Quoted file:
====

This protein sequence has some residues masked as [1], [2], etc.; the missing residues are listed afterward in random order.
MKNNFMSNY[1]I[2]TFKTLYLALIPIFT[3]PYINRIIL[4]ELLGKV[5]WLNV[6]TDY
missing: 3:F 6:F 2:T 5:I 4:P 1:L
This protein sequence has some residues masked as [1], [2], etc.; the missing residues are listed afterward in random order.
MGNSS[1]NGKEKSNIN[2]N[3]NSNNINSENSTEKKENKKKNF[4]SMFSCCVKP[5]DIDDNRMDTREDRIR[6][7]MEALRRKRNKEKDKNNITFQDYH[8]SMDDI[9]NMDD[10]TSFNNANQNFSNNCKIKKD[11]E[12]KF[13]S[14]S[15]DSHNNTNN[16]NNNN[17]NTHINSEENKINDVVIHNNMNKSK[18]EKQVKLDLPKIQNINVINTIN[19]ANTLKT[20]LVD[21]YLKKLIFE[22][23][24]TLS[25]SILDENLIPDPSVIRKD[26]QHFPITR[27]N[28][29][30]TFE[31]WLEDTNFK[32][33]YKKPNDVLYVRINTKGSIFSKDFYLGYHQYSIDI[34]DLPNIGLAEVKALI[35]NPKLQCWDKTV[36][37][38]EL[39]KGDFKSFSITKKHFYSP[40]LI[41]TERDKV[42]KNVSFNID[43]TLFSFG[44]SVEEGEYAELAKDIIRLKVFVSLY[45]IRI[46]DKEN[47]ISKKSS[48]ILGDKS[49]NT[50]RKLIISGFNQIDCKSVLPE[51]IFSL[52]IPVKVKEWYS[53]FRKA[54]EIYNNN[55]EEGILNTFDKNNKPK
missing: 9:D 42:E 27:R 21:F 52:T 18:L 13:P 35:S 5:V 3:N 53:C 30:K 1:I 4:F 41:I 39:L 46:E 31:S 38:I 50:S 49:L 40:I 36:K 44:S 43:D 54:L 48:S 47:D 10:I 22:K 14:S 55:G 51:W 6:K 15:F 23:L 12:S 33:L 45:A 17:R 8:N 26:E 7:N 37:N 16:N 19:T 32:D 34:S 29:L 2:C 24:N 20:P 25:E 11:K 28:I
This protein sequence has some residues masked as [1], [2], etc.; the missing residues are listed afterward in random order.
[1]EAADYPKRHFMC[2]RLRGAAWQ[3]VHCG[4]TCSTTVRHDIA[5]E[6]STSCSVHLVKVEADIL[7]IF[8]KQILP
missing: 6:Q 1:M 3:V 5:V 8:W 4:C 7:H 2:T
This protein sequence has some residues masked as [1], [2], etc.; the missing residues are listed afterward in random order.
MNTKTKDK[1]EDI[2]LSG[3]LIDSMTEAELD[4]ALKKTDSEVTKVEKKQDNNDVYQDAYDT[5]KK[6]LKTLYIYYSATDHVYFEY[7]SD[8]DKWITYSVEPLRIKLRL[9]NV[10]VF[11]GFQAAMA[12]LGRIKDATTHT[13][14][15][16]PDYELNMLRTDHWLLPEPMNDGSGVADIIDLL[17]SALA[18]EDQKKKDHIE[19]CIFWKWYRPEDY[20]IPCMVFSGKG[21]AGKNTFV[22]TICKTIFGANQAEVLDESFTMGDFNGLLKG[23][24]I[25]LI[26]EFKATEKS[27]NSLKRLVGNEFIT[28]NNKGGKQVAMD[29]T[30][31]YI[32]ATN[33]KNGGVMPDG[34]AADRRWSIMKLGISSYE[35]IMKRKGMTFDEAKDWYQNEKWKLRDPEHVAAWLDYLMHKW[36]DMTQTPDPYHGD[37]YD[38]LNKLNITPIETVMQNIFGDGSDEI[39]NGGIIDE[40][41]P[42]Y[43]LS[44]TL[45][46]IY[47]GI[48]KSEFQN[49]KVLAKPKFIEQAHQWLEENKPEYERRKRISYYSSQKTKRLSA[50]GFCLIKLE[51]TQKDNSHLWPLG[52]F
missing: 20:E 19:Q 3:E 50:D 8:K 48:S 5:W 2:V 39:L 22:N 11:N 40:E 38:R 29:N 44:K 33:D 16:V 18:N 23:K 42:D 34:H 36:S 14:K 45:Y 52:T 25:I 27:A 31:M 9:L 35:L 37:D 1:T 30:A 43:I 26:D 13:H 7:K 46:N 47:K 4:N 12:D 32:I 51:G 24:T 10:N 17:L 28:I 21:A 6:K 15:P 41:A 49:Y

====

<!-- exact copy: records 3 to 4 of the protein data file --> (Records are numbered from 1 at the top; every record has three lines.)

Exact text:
This protein sequence has some residues masked as [1], [2], etc.; the missing residues are listed afterward in random order.
[1]EAADYPKRHFMC[2]RLRGAAWQ[3]VHCG[4]TCSTTVRHDIA[5]E[6]STSCSVHLVKVEADIL[7]IF[8]KQILP
missing: 6:Q 1:M 3:V 5:V 8:W 4:C 7:H 2:T
This protein sequence has some residues masked as [1], [2], etc.; the missing residues are listed afterward in random order.
MNTKTKDK[1]EDI[2]LSG[3]LIDSMTEAELD[4]ALKKTDSEVTKVEKKQDNNDVYQDAYDT[5]KK[6]LKTLYIYYSATDHVYFEY[7]SD[8]DKWITYSVEPLRIKLRL[9]NV[10]VF[11]GFQAAMA[12]LGRIKDATTHT[13][14][15][16]PDYELNMLRTDHWLLPEPMNDGSGVADIIDLL[17]SALA[18]EDQKKKDHIE[19]CIFWKWYRPEDY[20]IPCMVFSGKG[21]AGKNTFV[22]TICKTIFGANQAEVLDESFTMGDFNGLLKG[23][24]I[25]LI[26]EFKATEKS[27]NSLKRLVGNEFIT[28]NNKGGKQVAMD[29]T[30][31]YI[32]ATN[33]KNGGVMPDG[34]AADRRWSIMKLGISSYE[35]IMKRKGMTFDEAKDWYQNEKWKLRDPEHVAAWLDYLMHKW[36]DMTQTPDPYHGD[37]YD[38]LNKLNITPIETVMQNIFGDGSDEI[39]NGGIIDE[40][41]P[42]Y[43]LS[44]TL[45][46]IY[47]GI[48]KSEFQN[49]KVLAKPKFIEQAHQWLEENKPEYERRKRISYYSSQKTKRLSA[50]GFCLIKLE[51]TQKDNSHLWPLG[52]F
missing: 20:E 19:Q 3:E 50:D 8:K 48:S 5:W 2:V 39:L 22:N 11:N 40:E 38:R 29:N 44:K 33:D 16:V 18:N 23:K 42:D 34:H 36:S 14:K 45:Y 52:T 25:I 27:A 31:M 9:L 35:L 37:D 1:T 30:A 43:I 26:D 13:H 7:K 46:N 47:K 4:N 12:D 32:I 51:G 24:T 10:N 17:L 28:I 21:A 6:K 15:P 41:A 49:Y